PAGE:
THERE used to be a loft space in our home. But since we moved in, there has been a lot less, well, space up there.

That’s because anything we are not sure what to do with inevitably ends up in this very useful dumping ground.

I admit that I am not good at throwing things away.

Five-year-old phone bill? You never know when you might need it.

Graduation suit? Kept for posterity even though I will never wear it again and, let’s face it, I can admire it just as easily in the pictures.

After having my son the situation worsened.

A survey recently showed that parents collectively spend millions of pounds on baby stuff they don’t need.

We were no exception. I couldn’t resist the Bumbo seat because my son looked cute sat in a friend’s – but he probably only used it twice.

Ditto the bouncer that hung from the door frame. He loved it, but only for 10 seconds at a time.

And as that was a fraction of the time it took to get him in and out of it it’s safe to say we both quickly tired of it.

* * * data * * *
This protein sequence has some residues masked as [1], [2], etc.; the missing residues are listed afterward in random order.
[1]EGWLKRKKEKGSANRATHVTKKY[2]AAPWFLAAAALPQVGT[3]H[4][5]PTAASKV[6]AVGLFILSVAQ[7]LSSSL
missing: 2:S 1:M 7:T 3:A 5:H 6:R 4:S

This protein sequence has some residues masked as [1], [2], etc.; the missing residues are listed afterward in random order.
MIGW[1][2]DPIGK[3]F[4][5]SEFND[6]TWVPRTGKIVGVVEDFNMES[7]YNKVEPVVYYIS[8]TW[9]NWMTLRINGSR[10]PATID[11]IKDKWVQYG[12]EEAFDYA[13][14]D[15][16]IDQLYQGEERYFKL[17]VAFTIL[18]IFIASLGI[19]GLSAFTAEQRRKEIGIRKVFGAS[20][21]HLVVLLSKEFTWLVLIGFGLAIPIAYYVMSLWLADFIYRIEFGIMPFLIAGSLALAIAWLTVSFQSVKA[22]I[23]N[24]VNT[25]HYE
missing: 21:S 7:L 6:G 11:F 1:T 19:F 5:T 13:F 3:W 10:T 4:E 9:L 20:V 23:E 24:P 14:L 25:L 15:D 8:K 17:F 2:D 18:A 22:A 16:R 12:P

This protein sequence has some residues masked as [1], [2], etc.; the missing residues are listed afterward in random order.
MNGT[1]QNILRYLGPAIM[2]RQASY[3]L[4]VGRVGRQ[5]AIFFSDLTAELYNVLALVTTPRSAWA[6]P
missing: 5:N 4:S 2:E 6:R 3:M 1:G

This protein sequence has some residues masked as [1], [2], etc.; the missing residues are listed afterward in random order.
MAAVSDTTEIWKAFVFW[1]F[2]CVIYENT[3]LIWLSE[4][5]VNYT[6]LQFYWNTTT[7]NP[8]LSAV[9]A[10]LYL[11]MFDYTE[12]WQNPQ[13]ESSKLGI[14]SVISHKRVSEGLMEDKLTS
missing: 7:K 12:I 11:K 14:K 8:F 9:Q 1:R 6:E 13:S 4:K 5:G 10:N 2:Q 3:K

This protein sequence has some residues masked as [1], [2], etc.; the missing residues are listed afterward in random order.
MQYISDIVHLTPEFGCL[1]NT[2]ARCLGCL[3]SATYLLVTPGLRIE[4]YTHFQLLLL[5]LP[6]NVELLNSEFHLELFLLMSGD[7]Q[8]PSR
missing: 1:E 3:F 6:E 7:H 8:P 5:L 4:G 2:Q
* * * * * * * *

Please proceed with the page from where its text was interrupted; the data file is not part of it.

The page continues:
One by one all of these things ended up in the loft – which has become frighteningly like the wardrobe to Narnia.

But the situation has now come to a head. The catalyst was mysterious late-night creaking noises and the realisation that my predominant fear was that the ceiling may be about to topple in on our heads.

On investigation, the situation was far worse than we thought.

“Do you realise,” said my husband, “that these boxes are ones we put in this loft unopened after moving them from the loft in our last house?”

In fact, they had survived – intact – through two house moves over seven years and neither of us had any idea what was in them.

It reminded me of a friend who once told me she had dumped similar unopened boxes at the tip after moving house.

Her theory was that as she hadn’t missed whatever was in them so far, it was unlikely she ever would.

At the time I was horrified but I’m starting to see her point.

Trouble is, I’m not brave enough.

That box may contain a bill I’ve already paid for a telephone I no longer own.

And you never know when you might need that.